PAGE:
Aadhaar is the world's largest biometric database and the first online biometric-based identity system in the world (Reuters photo)

While the credit for conceiving and evolving the Aadhaar rests with the UPA, the implementation of the scheme has to be attributed to the efforts of the NDA. Ultimately, Modi is a better communicator and can withstand pressure from vested interests and parties while passing key legislation.

The introduction and passage of the Aadhaar (Targeted Delivery of Financial and Other Subsidies, Benefits and Services) Bill, 2016 in the Lok Sabha however has woken legislators and the public to the other side of the Aadhaar debate. Tabling the Bill as a "money bill" to limit the role of the Rajya Sabha establishes a dangerous precedent (this meant the Rajya Sabha could only recommend changes, which were then over-ruled by the Lok Sabha, where the government has a huge majority). The objective of the Bill is not just the transfer of subsidies, but also the identification and targeting of beneficiaries. The advantages of biometric technologies end at human interface. Therefore, Aadhaar holds equal relevance in the prevention of leakages and weeding out ineligible beneficiaries.

Debate and discussion are the basic tenets of parliament. By bypassing the Rajya Sabha, the government failed to gain a better perspective on the objectives and implementation of the Bill. Examination of the Bill by a Select Committee could have brought forth recommendations that would make the Bill more effective and long lasting.

Issues of mandatory registration, privacy, security and confidentiality of information still remain unresolved and violate the faith citizens have vested in the government in regards to their personal identifiable information. The government has willfully disregarded the orders of the Supreme Court that the Aadhaar card cannot be made mandatory. Further, sharing of personal information in the "interest of national security", a term that remains undefined, flouts privacy of individuals.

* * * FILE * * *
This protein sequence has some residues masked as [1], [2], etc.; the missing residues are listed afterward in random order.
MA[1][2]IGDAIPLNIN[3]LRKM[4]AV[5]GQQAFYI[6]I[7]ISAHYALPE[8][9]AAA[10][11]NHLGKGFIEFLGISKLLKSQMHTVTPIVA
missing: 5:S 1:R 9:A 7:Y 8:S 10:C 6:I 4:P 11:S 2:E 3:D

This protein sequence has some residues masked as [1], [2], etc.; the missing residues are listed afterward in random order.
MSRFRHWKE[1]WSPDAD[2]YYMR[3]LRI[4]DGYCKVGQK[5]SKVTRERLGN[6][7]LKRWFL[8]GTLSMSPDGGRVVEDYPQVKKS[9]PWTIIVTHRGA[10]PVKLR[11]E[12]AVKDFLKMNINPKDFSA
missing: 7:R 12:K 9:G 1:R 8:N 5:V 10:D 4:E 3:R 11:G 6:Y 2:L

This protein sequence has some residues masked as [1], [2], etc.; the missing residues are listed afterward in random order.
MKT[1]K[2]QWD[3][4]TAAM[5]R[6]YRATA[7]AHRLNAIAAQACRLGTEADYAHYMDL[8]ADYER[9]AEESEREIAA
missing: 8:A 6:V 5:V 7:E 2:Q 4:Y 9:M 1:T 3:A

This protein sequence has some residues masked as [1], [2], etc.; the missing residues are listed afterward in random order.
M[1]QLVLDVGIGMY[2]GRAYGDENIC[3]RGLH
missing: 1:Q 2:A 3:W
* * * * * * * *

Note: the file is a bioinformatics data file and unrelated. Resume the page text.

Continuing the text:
The political debate surrounding the Aadhaar legislation has also taken away from problems of implementation being faced by the scheme. The absence of regular power and internet connectivity, authentication failures and inadequate infrastructure is depriving millions of individuals from their rightful entitlements. As the government is moving to the Supreme Court to extend the Aadhaar to all welfare schemes, it must focus on the issues plaguing its very objectives.

The essence of a multi-party system is to deliberate and reach a consensus on policy issues and legislations that reflect the views and protect the interests of both the majority and minority. Disregarding the opinions of the opposition, violating the orders of the judiciary and discounting the interests of the public are in conflict with the principles of democracy.

(Kalikesh Narayan Singh Deo is a second-time sitting Member of Parliament from Bolangir in Odisha and a prominent leader of the Biju Janata Dal.)

Disclaimer: The opinions expressed within this article are the personal opinions of the author. The facts and opinions appearing in the article do not reflect the views of NDTV and NDTV does not assume any responsibility or liability for the same.
First Published:April 06, 2016 19:38 IST